Abigail Adams

Her life story

Her personal information

-Born on November 11, 1744 in Weymouth,Province of Massachusetts bay

-Married John Adams October 25, 1764

-Had 6 children

-Had her first son John Quincy Adams and he became the sixth president on March 4,1825

-Abigail Adams died on October 28, 1818 at age 73

What she did to help womens rights

Abigail Adams was one of the first advocates of women’s equal education and women’s property rights. Adams had strong feelings about marriage and believed women should take more part in decisions rather than simply serve their husbands. Adams believed that women should educate themselves and use their intellect to manage the household affairs, as well as be a moral guide for the family.In a letter to her husband John, March 1776, while he was in Philadelphia, Adams wrote, “Remember the Ladies, and be more generous and favorable to them than your ancestors. Do not put such unlimited power into the hands of the Husbands. Remember all Men would be cruel if they could. If particular care and attention is not paid to the Ladies we are determined to foment a Rebellion and will not hold ourselves bound by any Laws in which we have no voice or Representation.”

Declaring War on France

In 1798, during John Adams's term in the presidency, Abigail was concerned about the influence of the French revolution and troubled by rumors of a upcoming French invasion of America. She urged her husband to declare war on France. Upset by criticism of her husband and herself in the Republican press for having appointed relatives to important posts, she wrote that "the Liberty of the press is become licentious beyond any former period." Although the president and the Congress hesitated to go to war, Congress passed the repressive Alien and Sedition Acts. The Sedition Act allowed those who criticized the policies of John Adams to be tried for sedition and possibly treason. Disturbingly, Abigail approved. Adams's opponents thought that Abigail's partisanship was too overt and her influence on the president too great. Hence their references to "Her Majesty."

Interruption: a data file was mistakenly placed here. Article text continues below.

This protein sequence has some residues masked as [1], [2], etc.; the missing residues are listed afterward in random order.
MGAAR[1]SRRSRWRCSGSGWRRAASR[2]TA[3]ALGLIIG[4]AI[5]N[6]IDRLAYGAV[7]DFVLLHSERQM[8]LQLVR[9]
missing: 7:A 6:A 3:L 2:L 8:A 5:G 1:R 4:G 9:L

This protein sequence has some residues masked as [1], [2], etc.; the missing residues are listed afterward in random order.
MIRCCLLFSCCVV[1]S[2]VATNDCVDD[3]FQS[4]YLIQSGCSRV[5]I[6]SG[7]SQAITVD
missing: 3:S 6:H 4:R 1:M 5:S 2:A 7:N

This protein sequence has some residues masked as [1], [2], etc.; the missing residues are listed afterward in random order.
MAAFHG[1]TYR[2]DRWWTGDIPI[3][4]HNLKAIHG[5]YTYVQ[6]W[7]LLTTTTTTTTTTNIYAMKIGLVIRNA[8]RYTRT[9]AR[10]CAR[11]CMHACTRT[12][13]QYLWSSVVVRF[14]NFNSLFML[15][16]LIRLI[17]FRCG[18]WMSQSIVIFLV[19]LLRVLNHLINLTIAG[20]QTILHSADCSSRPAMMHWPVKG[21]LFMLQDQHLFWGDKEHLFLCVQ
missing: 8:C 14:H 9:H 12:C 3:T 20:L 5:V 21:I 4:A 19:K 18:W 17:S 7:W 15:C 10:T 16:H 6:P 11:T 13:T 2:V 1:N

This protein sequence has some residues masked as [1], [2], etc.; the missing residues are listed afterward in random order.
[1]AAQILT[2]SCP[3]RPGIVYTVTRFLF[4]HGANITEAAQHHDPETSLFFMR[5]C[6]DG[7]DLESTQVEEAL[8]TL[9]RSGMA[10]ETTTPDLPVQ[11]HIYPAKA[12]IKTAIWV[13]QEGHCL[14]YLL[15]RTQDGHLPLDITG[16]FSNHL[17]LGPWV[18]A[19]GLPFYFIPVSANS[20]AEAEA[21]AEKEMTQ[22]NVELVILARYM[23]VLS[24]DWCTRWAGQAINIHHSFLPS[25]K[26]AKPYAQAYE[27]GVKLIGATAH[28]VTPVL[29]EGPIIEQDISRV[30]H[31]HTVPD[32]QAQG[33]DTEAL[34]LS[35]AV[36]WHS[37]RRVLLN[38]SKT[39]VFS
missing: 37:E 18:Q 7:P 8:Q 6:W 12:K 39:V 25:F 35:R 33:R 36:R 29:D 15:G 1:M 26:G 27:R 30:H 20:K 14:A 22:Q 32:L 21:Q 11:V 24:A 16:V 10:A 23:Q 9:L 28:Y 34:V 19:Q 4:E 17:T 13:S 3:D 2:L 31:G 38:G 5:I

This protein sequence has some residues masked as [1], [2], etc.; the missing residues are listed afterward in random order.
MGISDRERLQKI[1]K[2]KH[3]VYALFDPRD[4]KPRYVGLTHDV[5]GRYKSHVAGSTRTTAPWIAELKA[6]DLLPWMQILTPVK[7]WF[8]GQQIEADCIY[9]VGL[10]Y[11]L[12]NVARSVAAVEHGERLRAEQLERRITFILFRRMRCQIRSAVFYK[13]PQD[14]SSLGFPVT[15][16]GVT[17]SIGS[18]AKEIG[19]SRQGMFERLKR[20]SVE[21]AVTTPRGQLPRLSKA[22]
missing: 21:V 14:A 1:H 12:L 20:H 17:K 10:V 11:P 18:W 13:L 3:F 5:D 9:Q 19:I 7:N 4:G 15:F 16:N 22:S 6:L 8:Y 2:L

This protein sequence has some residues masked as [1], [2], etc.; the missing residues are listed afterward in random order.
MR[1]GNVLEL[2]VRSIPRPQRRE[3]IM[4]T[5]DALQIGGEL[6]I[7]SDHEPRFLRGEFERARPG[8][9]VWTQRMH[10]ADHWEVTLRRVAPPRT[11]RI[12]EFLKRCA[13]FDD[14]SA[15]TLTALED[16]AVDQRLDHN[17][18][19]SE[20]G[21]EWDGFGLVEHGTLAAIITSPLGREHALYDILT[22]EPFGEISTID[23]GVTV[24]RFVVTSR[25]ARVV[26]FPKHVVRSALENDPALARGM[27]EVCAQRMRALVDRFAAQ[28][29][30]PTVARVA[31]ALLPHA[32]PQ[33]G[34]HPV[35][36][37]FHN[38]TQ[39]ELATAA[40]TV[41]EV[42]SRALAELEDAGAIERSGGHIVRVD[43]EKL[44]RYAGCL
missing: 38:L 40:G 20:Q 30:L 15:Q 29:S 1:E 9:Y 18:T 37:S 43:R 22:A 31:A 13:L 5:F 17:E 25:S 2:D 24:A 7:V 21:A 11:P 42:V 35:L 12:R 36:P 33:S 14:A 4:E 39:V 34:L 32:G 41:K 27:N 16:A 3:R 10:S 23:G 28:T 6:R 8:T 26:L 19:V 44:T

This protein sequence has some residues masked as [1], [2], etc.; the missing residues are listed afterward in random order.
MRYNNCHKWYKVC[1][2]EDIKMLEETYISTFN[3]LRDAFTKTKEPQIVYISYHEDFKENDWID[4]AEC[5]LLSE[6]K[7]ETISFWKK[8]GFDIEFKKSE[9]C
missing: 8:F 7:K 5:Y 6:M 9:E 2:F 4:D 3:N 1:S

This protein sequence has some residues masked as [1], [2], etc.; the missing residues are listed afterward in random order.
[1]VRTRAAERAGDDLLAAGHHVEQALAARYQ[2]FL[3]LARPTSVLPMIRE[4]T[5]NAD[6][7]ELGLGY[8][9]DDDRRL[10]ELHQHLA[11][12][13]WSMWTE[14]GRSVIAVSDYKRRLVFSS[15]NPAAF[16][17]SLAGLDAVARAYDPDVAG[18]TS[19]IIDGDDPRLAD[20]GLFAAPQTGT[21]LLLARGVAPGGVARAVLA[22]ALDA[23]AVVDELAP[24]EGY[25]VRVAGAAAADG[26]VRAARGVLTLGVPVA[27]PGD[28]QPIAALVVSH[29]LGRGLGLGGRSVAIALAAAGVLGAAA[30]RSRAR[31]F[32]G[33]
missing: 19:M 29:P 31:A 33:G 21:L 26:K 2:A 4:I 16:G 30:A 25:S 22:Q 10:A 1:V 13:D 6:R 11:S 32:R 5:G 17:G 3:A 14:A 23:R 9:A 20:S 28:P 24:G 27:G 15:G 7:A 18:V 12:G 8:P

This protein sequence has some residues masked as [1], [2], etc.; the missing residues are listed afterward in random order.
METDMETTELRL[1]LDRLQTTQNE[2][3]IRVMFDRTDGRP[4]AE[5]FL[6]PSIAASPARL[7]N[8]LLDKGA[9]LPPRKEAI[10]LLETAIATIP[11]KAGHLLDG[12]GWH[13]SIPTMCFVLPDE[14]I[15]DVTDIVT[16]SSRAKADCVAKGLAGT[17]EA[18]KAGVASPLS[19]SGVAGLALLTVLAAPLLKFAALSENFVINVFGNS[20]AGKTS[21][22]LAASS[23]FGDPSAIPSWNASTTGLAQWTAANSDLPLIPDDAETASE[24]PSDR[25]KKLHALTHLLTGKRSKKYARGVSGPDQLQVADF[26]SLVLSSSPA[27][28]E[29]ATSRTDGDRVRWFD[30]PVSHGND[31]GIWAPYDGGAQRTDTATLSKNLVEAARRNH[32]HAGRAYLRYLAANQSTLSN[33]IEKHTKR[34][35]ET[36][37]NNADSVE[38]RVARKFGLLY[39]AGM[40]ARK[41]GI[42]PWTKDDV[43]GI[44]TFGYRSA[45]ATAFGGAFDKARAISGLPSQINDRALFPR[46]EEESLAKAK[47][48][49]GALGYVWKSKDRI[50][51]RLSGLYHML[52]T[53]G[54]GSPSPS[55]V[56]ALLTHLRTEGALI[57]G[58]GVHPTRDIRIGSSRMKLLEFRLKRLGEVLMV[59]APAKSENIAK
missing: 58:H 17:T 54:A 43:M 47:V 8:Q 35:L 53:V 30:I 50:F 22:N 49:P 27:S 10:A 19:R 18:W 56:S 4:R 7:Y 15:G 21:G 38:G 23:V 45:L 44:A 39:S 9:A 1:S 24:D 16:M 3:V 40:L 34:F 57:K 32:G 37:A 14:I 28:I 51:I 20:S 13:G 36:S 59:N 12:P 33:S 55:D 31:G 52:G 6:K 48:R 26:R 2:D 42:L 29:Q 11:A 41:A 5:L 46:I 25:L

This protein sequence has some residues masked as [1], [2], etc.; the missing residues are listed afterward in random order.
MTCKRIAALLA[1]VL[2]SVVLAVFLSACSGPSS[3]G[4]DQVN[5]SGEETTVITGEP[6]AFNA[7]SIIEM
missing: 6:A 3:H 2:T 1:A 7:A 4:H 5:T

Her Care for Education for Black Children

On February 13, 1791, she wrote to her husband regarding a black servant boy who had come to her asking to go to school to learn to write. Abigail enrolled the boy in a local evening school. A neighbor reported serious objections of several people to the black boy's presence.  Quickly, Abigail responded that the boy was "a Freeman as much as any of the young Men and merely because his Face is Black, is he to be denied instruction? How is he to be qualified to procure a livelihood? . . . I have not thought it any disgrace to my self to take him into my parlor and teach him both to read and write." No further complaints were made.

Abigail Adams Family

Frequently Asked Questions

Q-What is the difference between John Adams and John Quincy Adams?

A-The answer to that is that John Adams was her husband and John Quincy Adams was her second son

Q-What did she do while her husband was gone on business?

A-She wrote many letters to him and friends and taught children while men were out at war.

Q-Who else did she write letters to?

A-William and Elizibeth Quincy Adams, Martha Washington, John Adams, John Quincy Adams, and her siblings

Biography of Abigail Adams

Former first lady, Abigail Smith was born on November 11, 1744, in Weymouth, Massachusetts. Abigail Adams is best known as the wife of President John Adams and for her extensive letters. She was also the mother of John Quincy Adams who became the sixth president of the United States. The daughter of a minister, she was a devoted reader, studying the works of William Shakespeare and John Milton among others. Adams did not, however, attend school, which was common for girls at the time.

In 1761, she met a lawyer named John Adams. Three years later, the couple married and soon welcomed their first child, a daughter named Abigail, in 1765. Their family continued to grow with the addition of John Quincy in 1767, Susanna in 1768, Charles in 1770, and Thomas Boylston in 1772. Sadly, Susanna died as a toddler and later the family suffered another tragedy when Abigail delivered a stillborn daughter in 1777.



I would like to dedicate this historical fact flyer to Mrs. Roberts because of her amazing history knowledge and teaching skills and helping with understanding in history. I would also like to dedicate this to Abigail Adams for helping with womens rights and our education today.